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  -April 14, 2009 -  

Supply Chain News: Lean Thinking was Forged in Similar Economic Times



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Toyota Managers Dealt with Financial Challenges Systematically; the Science of Lean

 
 


By Jim Womack, Founder
The Lean Enterprise Institute

Womack Says:

While they did act quickly, they also took the necessary time to document the current state, to state their hypothesis very clearly, to conduct a rigorous experiment, to measure the results, and to reflect on what they had actually achieved, sharing their findings widely.


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This guest column is made possible by special arrangement with the Lean Enterprise Institute (www.lean.org).

The current recession is the fifth in my working career and it is beginning to feel like the worst. I can't imagine that any manager or improvement team member in any industry in any country isn't feeling a bit queasy at this point, as the world economy keeps recessing toward an unknown bottom. Where should we go to calibrate our North Star in times like these, to reassure ourselves that we are on the most promising path? Recently, I've found one answer.

In carefully reviewing a new publication from the Lean Enterprise Institute, I've had the opportunity to spend a lot of time with the "fathers of Lean." By this, I mean the small band of Japanese line managers who made the original breakthrough to create a Lean enterprise and who were interviewed at length much later about what they did and why. The relevant point for this moment is that a small group of managers achieved a Lean leap in a time of severe stress, making some of their boldest moves during the financial crisis of 1950.

As the Japanese economy entered a steep recession in that year, the Toyota Motor Company ran out of cash, which was tied up in inventory for products that customers no longer wanted. The company fell under the control of bankers who chopped the company in two, creating separate firms to divide the marketing and sale functions from the product development and production functions. (These firms were only recombined in 1982 to create the current Toyota Motor Corporation.) Founding President Kiichiro Toyoda (new President Akio Toyoda's grandfather) was driven out in the process. The pursuit of what became the Toyota Production System, along with the product development, supplier management, and customer support systems, was the creative response to this crisis.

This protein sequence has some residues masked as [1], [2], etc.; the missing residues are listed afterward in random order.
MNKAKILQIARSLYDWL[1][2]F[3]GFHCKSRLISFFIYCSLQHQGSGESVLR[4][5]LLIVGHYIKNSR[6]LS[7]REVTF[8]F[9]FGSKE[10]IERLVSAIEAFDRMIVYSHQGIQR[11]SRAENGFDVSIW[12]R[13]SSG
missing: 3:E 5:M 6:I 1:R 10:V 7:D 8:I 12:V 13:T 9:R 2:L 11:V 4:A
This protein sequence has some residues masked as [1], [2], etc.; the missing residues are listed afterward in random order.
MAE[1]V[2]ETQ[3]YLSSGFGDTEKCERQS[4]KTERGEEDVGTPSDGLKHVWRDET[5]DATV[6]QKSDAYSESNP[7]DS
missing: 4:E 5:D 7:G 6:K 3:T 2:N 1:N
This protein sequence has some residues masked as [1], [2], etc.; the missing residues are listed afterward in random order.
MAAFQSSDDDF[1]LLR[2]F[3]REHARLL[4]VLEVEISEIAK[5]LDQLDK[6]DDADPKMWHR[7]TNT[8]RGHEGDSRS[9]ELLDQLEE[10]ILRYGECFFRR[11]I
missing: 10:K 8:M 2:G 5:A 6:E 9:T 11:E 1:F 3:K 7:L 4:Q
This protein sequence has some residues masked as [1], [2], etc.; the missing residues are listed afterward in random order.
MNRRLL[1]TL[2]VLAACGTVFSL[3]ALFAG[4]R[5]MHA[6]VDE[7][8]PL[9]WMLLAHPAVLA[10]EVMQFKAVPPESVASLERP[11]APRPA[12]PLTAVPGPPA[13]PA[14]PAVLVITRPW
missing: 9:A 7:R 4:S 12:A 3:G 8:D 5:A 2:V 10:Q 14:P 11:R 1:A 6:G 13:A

As I started to read these interviews, I expected to discover that Toyota's managers had a clear plan all along. Surely, leaders like Taiichi Ohno, Kikuo Suzumura, and Eiji Toyoda knew exactly where they were going and how to get there. I also expected to find a clearly chartered improvement team and a formal program to go with it (perhaps "The Way Forward," Toyota's recent tag line in its advertising?).

What I found instead was that a few line managers had some very simple ideas and an extreme sense of urgency: Minimize lead time from order to delivery (to free up scarce cash.) Remove waste from every step in every process (to reduce costs and enhance quality.) Take action now (because there wasn’t much time.) But what they also had – and this was critical – was a tight scientific discipline. While they did act quickly, they also took the necessary time to document the current state, to state their hypothesis very clearly, to conduct a rigorous experiment, to measure the results, and to reflect on what they had actually achieved, sharing their findings widely.

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What they didn't have was a "program" or even a name for the system of scientific discovery that they were creating. Indeed, the label "Toyota Production System" was only introduced in 1970 – after the system had been fully invented – to explain it to suppliers. What they also didn't have was a program office or a dedicated improvement team. The fabled Operations Management Consulting Division was introduced at about the same time as the label TPS and only after TPS was deployed across the enterprise. Toyota's remarkable act of creation – based on a scientific process of systematic discovery – was conducted by line managers as the most important part of their daily work. And – here’s the really inspiring part – they did most of their research in the midst of a fierce battle for survival.

In learning more about Toyota's achievements in the 1950s as the company struggled to survive, I've gained a new appreciation for the fact that we have no excuses in our current period of chaotic markets and falling demand. Systematic science works wherever it is applied to any process, and it is more, not less, useful in the depths of a crisis. The only ingredient that may be lacking today is our determination to respect rigorous science in the current crisis.

And that you can quickly rectify!

Are tough economic times, in reality, the ideal time to get Lean? Is Lean truly a “science?” Do we need more line managers to get “urgency” to get Lean? Let us know your thoughts at the Feedback button below.

 
     
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